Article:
If big tech continues censoring conservatives, that means our days on these platforms may be numbered. Please take a minute to sign up to our mailing list so we can stay in touch with you, our community. Subscribe Now!
Ultimate Fighting Championship president Dana White says fights will continue despite the coronavirus pandemic—even if that means holding them on a private island.
White says he has something in mind for UFC 249, which was planned to take place on April 18 in New York. The UFC president noted that he will find another place to hold the event, according to Global News.
“I’m a day or two away from securing a private island,” White said when speaking with TMZ on Monday. “As of April 18, the UFC is back up and running.”
White did not give the exact location of the event but said that ESPN will be broadcasting it. The main event will include Tony Ferguson and Justin Gaethje—who will replace Khabib Nurmagomedov as he cannot make the fight due to travel restrictions.
“We’re getting the infrastructure put in now, so I’m going to start doing the international fights too with international fighters,” White said.
White said the fight will be held on an island, though he did not give any exact location. He added that no fans will be in attendance at the event.
“We’re going to make sure that everybody there is going to be safe before, during and after,” he said.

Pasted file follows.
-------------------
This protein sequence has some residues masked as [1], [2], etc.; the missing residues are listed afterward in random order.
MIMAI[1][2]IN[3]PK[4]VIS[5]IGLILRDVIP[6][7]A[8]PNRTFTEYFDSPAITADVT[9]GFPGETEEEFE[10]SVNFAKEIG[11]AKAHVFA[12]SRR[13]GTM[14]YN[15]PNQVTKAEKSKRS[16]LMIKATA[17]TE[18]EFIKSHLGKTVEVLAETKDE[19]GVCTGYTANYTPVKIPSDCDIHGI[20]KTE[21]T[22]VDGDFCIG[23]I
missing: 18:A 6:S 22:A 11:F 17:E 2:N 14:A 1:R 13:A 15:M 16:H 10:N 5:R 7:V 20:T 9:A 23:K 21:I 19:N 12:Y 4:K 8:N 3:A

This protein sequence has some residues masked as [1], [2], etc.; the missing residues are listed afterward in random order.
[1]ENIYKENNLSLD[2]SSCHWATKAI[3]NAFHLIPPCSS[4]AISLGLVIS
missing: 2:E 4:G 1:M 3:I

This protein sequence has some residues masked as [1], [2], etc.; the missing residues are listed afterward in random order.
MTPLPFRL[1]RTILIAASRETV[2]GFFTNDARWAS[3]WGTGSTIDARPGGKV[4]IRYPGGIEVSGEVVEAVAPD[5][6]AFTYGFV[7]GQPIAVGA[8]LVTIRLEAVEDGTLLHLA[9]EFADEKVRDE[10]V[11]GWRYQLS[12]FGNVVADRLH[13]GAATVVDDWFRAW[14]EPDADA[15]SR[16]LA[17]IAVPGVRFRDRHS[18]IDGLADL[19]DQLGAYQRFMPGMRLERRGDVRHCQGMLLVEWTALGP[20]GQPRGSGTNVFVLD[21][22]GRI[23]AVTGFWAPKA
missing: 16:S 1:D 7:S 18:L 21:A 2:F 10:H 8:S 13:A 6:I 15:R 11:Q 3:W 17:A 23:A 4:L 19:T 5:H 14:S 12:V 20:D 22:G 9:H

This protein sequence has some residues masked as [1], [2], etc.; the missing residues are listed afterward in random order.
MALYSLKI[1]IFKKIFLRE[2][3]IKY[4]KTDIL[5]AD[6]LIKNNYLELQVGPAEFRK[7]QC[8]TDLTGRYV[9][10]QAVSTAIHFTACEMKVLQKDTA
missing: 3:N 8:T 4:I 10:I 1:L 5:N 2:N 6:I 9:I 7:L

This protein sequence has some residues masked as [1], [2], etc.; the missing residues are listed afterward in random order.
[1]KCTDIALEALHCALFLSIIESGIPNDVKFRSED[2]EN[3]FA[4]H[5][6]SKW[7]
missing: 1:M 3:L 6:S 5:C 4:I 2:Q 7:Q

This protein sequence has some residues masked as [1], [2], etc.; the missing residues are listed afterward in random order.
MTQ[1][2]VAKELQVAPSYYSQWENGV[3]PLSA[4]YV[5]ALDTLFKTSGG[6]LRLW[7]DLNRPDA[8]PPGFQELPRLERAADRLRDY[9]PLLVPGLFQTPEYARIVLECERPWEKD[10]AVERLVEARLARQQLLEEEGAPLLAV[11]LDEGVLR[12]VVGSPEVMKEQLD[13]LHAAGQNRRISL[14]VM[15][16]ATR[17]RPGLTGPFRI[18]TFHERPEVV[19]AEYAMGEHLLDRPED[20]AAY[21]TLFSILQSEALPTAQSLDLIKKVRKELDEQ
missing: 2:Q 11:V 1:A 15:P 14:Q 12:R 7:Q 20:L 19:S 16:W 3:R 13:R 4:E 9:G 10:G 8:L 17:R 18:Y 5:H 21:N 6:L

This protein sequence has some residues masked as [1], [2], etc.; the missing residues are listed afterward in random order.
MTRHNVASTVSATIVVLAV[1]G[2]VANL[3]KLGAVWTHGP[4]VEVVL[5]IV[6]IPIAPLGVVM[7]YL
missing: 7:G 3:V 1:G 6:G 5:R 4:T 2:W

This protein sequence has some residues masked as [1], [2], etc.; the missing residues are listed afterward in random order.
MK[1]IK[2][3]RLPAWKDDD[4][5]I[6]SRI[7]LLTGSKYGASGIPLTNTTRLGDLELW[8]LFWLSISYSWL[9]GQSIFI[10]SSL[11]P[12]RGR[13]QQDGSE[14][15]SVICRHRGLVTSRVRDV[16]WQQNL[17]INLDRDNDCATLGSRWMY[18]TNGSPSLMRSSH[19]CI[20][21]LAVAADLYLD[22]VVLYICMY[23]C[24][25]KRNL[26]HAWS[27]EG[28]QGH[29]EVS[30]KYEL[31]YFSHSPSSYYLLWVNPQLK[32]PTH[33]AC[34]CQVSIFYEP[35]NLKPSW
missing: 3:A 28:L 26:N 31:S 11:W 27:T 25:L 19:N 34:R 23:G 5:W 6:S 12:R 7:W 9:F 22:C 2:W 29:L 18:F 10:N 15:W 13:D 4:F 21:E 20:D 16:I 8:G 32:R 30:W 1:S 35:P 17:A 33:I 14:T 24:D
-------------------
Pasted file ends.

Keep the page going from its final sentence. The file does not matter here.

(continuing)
White said he plans to hold many events in the same location in the coming months.
“We’re going to be pumping out fights every week,” he said.
The full fight card was released in a tweet posted by the UFC on Monday.
All other professional sports leagues in North America have been forced to shut down amid the coronavirus pandemic.
The Association of Ringside Physicians (ARP) did not think that White’s plan to continue holding fighting events was a good idea.
“Any combat sport taking place during this global pandemic places the athletes, officials and anyone else involved in the event under unnecessary risk of infection and transmission of COVID-19,” the ARP said in a statement released on Monday night.
“In addition, combat sports athletes require medical attention after a bout, and we do not wish to see any additional strain on an already overwhelmed medical system.”